Reflections on Damaro: foundations of RDM services in the Bod

One strand of the Damaro project in which the Bodleian Libraries have been leading is development of two critical systems to support RDM, DataFinder and DataBank. Now these systems are well and good, but when offering them to researchers they need to be run as services rather than being let loose as free standing tools with no support. We have learnt a lot about what will be required to run these services, that will be offered to academics of all disciplines across the University. There is much in common with running our institutional repository for research publications and which operates as a staffed service. We therefore envisage an integrated ‘research outputs’ service with common tasks and support.

One of the features that will be required is a staffed helpdesk, backed up by fulsome and easy to find information and guidance. This will in part be achieved by the one-stop-shop University RDM web site. We are also planning for staff to review deposits in a similar vein to review of deposits of articles and other publications. However, the review of dataset deposits will be rather different: the rights and permitted formats do not apply in the same way.

We have developed detailed workflows for both deposit and for review processes. These underpin how the service will operate, will ensure a smooth deposit process for the depositor, offer communication channels between reviewer and depositor, and a workable workflow for reviewers.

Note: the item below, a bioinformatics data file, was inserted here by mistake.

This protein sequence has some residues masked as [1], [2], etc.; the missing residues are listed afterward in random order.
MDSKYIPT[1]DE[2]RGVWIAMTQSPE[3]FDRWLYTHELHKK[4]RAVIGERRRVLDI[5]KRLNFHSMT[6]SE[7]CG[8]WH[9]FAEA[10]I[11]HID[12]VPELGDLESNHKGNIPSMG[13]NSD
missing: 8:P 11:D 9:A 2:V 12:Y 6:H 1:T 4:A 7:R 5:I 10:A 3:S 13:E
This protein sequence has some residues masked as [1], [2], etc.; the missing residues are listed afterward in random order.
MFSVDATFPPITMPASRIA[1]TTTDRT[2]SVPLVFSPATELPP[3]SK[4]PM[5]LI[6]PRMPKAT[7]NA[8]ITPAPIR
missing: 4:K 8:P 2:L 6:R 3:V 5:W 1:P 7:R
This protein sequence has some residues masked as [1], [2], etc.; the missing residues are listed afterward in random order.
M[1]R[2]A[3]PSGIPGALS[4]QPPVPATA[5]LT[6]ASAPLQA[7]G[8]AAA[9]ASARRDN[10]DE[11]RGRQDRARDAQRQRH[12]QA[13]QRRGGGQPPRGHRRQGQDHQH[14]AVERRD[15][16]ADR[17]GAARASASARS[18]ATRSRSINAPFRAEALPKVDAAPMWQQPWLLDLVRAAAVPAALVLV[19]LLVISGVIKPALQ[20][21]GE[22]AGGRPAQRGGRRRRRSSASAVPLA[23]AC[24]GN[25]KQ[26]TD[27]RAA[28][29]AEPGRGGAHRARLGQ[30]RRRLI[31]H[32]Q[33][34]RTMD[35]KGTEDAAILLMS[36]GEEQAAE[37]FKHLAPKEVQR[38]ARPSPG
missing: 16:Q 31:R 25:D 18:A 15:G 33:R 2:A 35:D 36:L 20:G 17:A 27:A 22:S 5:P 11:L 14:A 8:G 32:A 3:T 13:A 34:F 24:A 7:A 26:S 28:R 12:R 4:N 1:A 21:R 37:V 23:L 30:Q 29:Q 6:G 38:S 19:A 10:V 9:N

Before releasing the full service we need to have a number of legal statements agreed and available. These are in preparation, and have prompted some detailed discussions within the University about data ownership.

Coupled with the legal statements a suite of service policies are nearing completion, and that will underpin how the service operates. They will guide matters such as eligible users and content.

The Bodleian Libraries has developed an RDM policy which forms a part of the Libraries’ preservation policy. This policy is directly related to the University’s RDM policy and governs the responsibilities of the Libraries and data depositors.

Before a full service can be offered, not only do researchers need acess to training, but so too do library staff, so at the very least they know where to direct researchers with questions about RDM. Training for library staff has started and will be ramped up as more data services are offered and more researchers begin to interact with them.

All in all, a lot has been achieved to create the building blocks of RDM services for this University. Once they are in place, they should provide a firm foundation upon which staff can support scholars to manage their data.


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